Machil Conviction is Welcome, but the Army Needs to Raise the Bar
The Indian Army has a daunting task ahead in ensuring internal security and maintaining professional standards.
In an unprecedented initiative, the Indian Army’s Northern command issued a statement on Monday (September 7) awarding life-sentence to six Army personnel – including a Colonel – for killing three Kashmiri youth in April 2010, in what has been described as a fake encounter.
The verdict was based on an in-house court martial constituted in December 2013, whose findings were kept under internal review and finally confirmed this week. This is a welcome decision by the Army – to constitute a court-martial, arrive at relatively swift closure and subsequently announce the decision, in order to assuage a predictably outraged local and national sentiment.
The Machil Encounter
- Six Army men sentenced to life in the 2010 Machil fake encounter case
- But indicted army personnel can seek higher judicial review
- Machil, in the context of the long drawn-out proxy war in J&K, is not an isolated event
- The Army needs to review most objectively, and raise the bar to ensure that there never is such a repetition
Guardians Turn Predators
This infamous encounter pertains to an incident that took place in late April 2010 in the Machil sector of the Kupwara district in J&K, wherein three young men from the area were wrongly identified as foreign militants by the local police and handed over to the Army. The latter, in turn, killed the three in a fake encounter, thereby tainting the Indian Army in a deplorable manner.
The families of the deceased sought justice and to their credit, they have ensured that the Army instituted its own inquiry, culminating in the court-martial and the awarding of life sentences to six personnel, including officers.
This may not be the end of the Machil case, for the indicted army personnel can seek higher judicial review and there have precedents where such sentences have been overturned. However, at this stage, the resolve of the Army leadership is to be acknowledged for ensuring that such transgression is swiftly dealt with. But as those familiar with the long drawn-out proxy war in J&K – Machil, shameful as it is – is not an isolated event.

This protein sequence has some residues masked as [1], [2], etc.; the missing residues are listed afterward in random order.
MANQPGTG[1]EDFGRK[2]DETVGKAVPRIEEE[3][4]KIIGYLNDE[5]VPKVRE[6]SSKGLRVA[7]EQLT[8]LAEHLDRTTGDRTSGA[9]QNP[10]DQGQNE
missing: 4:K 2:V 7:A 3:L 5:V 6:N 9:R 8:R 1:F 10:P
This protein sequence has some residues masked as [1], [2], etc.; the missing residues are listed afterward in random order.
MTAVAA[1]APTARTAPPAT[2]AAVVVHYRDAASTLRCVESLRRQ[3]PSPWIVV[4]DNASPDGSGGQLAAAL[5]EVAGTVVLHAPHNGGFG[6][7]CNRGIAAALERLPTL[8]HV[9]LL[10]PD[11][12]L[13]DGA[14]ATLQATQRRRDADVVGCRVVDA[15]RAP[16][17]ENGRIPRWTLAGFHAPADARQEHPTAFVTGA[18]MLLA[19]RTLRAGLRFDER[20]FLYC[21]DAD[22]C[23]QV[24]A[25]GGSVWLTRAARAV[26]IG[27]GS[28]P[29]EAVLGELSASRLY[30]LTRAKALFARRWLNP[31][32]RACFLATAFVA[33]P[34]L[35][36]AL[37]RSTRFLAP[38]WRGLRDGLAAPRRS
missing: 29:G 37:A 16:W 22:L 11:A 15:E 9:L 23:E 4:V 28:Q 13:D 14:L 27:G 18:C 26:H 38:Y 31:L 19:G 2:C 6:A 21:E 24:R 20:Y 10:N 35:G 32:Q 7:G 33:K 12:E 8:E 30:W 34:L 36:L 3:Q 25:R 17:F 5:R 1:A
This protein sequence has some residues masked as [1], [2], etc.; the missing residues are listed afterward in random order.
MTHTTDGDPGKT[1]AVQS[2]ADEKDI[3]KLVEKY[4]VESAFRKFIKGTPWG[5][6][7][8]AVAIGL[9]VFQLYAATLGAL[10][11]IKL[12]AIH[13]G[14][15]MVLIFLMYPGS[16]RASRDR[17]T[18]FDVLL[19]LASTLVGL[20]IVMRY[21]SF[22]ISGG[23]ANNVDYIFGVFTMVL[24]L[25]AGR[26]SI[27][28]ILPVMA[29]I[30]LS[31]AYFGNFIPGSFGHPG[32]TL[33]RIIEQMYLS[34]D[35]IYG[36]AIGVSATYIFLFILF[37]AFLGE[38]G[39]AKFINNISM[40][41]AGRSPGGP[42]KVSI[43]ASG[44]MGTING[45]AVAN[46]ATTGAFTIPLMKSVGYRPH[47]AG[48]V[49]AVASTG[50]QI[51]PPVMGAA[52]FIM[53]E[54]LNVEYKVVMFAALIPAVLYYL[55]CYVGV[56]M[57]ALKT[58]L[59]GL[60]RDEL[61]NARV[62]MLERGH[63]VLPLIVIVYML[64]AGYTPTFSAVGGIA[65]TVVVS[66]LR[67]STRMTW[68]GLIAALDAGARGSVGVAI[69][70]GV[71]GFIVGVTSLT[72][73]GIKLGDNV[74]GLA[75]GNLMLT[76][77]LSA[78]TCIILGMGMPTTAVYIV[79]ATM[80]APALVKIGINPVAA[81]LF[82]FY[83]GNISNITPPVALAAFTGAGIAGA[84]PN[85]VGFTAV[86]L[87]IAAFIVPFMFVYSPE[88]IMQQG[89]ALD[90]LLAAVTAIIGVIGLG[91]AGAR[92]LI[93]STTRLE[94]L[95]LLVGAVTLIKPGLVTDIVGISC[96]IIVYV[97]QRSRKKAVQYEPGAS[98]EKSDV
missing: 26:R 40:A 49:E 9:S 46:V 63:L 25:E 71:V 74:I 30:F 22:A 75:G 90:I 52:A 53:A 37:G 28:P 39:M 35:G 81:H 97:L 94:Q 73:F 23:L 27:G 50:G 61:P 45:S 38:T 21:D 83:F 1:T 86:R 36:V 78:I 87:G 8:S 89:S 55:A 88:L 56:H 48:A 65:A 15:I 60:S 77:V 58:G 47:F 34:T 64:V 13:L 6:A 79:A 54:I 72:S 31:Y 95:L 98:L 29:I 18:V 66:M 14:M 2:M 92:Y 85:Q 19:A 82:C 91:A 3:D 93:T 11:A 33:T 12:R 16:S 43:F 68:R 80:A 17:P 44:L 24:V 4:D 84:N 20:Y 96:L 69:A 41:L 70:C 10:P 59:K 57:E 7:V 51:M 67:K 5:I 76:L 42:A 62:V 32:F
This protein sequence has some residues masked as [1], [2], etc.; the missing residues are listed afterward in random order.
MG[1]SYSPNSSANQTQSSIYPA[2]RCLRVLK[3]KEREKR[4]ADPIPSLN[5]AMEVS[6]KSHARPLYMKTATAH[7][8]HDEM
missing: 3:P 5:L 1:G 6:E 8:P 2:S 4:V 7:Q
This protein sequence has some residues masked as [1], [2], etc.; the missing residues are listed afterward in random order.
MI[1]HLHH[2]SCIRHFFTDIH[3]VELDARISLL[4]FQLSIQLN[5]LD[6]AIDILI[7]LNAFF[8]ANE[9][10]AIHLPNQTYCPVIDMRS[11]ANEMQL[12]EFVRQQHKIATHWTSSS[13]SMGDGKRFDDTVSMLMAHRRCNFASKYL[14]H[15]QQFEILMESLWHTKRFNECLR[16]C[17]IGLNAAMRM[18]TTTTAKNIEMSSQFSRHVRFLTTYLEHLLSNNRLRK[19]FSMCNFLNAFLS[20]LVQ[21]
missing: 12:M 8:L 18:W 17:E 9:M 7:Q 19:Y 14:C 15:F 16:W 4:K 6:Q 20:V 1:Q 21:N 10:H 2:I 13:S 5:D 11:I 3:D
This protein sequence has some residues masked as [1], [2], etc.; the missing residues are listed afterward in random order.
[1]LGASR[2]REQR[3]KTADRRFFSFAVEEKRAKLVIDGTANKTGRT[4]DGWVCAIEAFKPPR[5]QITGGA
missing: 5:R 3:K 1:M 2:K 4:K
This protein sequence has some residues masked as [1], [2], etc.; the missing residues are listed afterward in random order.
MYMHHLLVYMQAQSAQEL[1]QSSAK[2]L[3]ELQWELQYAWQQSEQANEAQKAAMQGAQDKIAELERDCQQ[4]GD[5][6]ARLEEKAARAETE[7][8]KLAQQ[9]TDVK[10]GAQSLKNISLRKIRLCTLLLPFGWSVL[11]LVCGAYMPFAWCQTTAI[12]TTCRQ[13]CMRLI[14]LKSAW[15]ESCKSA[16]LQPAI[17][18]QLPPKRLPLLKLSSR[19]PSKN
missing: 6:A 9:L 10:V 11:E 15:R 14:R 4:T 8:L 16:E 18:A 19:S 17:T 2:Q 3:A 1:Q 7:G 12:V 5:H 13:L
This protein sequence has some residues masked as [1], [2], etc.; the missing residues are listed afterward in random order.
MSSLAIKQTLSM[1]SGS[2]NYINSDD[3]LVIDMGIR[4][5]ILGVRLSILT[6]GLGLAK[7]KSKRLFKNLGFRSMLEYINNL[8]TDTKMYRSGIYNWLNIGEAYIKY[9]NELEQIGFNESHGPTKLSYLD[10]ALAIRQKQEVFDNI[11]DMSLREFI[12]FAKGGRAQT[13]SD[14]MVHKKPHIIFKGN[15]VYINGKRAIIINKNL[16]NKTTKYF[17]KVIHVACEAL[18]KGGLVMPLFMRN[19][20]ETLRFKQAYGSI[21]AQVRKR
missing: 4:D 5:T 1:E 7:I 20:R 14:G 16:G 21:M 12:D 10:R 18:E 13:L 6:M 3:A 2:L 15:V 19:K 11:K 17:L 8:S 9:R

The Pathribal killing by security forces that occurred in early 2000 after the massacre of Sikhs in Chittisingpora involved the J&K police, the CRPF and the Army. This case continues to trigger outrage and dismay, and went through a long investigative and judicial process that included the CBI, and finally the Army personnel were acquitted.
Local sentiment about Pathribal is inflamed and it is averred that in the final analysis, the Army shielded its personnel and thereby denied justice to the victims. In short, Pathribal has become synonymous with what is perceived as the extreme transgression by the Indian state and security forces wherein the guardian turns predator. My own conversations with Kashmiri youth over the years confirm this bitter sentiment.
Thus, the Machil conviction may assuage to some extent – the accumulated trauma and pain that has suffused the people of Kashmir over the years – ever since the scourge of cross border terrorism has afflicted the region. However, it is an internal standard that the Indian Army will have to review most objectively and rigorously and raise the bar to ensure that there never is such a repetition.
Daunting Tasks Ahead
No professional army wants to be drawn in into internal security duties or be deployed against its own citizens for any extended length of time. This is a cross that the Indian Army has borne in stoic manner since the early 1990s. India’s LIC-IS (low intensity conflict-internal security) challenge is complex and daunting.
Contradictory compulsions are at play and the Indian Army has a daunting task in having to ensure both internal security and maintain its highest professional standards.
The Indian Army has a proud track record of dedicated professionalism over the last seven decades. While there have been instances wherein professional rectitude has been compromised – Machil being an example – they should serve as the anomalous occurrence that must compel an internal review whereby such transgression never takes place again. Zero error is the Holy Grail.
(Commodore Bhaskar is Director, Society for Policy Studies, New Delhi. Twitter @theUdayB)
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